Officials at a taxpayer-funded Arkansas high school decided it would be a good idea to segregate students by race for a student assembly on gang violence and drugs. The assembly was exclusively for black freshman students.
The segregated assembly occurred last week in the auditorium at Maumelle High School in a comfortable suburb of Little Rock, reports local ABC affiliate KATV.
The speaker at the assembly filled only with black kids was Pastor Dante Shelton, a local pastor who recounted his personal experiences and urged black students “to make good choices.”
A school official reportedly got on the public announcement system in the morning before the segregated assembly and told all the black freshmen students to report to the auditorium.
“Someone in the group asked, why are there no other kids except for African-American kids here?” Arron Perkins, whose freshman sister attended the segregated event, told KATV.
“What does that leave kids that are mixed? ‘Oh, you know, that’s my other side that’s calling, let me go learn about gang-banging,” Perkins, who is biracial, added. “To me, it’s just wrong on every level.”
Officials with the Pulaski County Special School District blamed a “court-ordered desegregation efforts” for the blatant segregation of black students.
“Black students were selected with the intent that the assembly would be an extension of the district’s court-ordered desegregation efforts, which encourage programs and opportunities tailored to minority students,” explained a statement from the district obtained by the Arkansas Times.
“Students who did not want to attend the program were not required to do so, and the response to Mr. Shelton’s presentation was overwhelmingly positive,” the statement also said. “The Pulaski County Special School District regrets that this inspirational program was not made available to all students and in the future will work to ensure that when outside speakers are brought into a school that all students are included.”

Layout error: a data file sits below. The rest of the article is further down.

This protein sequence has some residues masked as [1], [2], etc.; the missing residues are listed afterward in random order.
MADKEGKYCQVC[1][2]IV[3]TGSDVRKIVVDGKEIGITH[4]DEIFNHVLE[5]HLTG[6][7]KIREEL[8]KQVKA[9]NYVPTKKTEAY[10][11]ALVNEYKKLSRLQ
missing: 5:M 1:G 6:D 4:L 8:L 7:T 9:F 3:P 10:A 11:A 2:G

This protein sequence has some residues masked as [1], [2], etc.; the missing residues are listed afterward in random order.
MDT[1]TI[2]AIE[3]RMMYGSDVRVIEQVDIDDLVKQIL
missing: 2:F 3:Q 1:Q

The American Civil Liberties Union of Arkansas has entered the fray.
“Segregating students by race for a school assembly raises grave concerns for the equal protection rights of the students present,” ACLU of Arkansas legal director Holly Dickson wrote in a letter to Maumelle High principal Jeff Senn.
“This is 2016. All kids should understand and listen to what this reverend had to talk about which was probably all great information,” Perkins, the older brother who spoke to KATV, helpfully suggested.
Employees at America’s public schools are segregating black kids from everyone else at a surprisingly high rate these days.
In April 2015, for example, public school officials in South Bend, Ind. segregated black third graders at seven elementary schools from all the other kids and then ferried them on visits to local colleges. (RELATED: School District Excludes All White Students From Third-Grade Field Trips To Local Colleges)
In February 2015, the only black teacher at a California middle school decided to organize her own unsanctioned assembly only for black kids because of her concerns that students have been hurling racial epithets at school. (RELATED: Middle School Teacher Organizes Segregated, BLACKS-ONLY Assembly)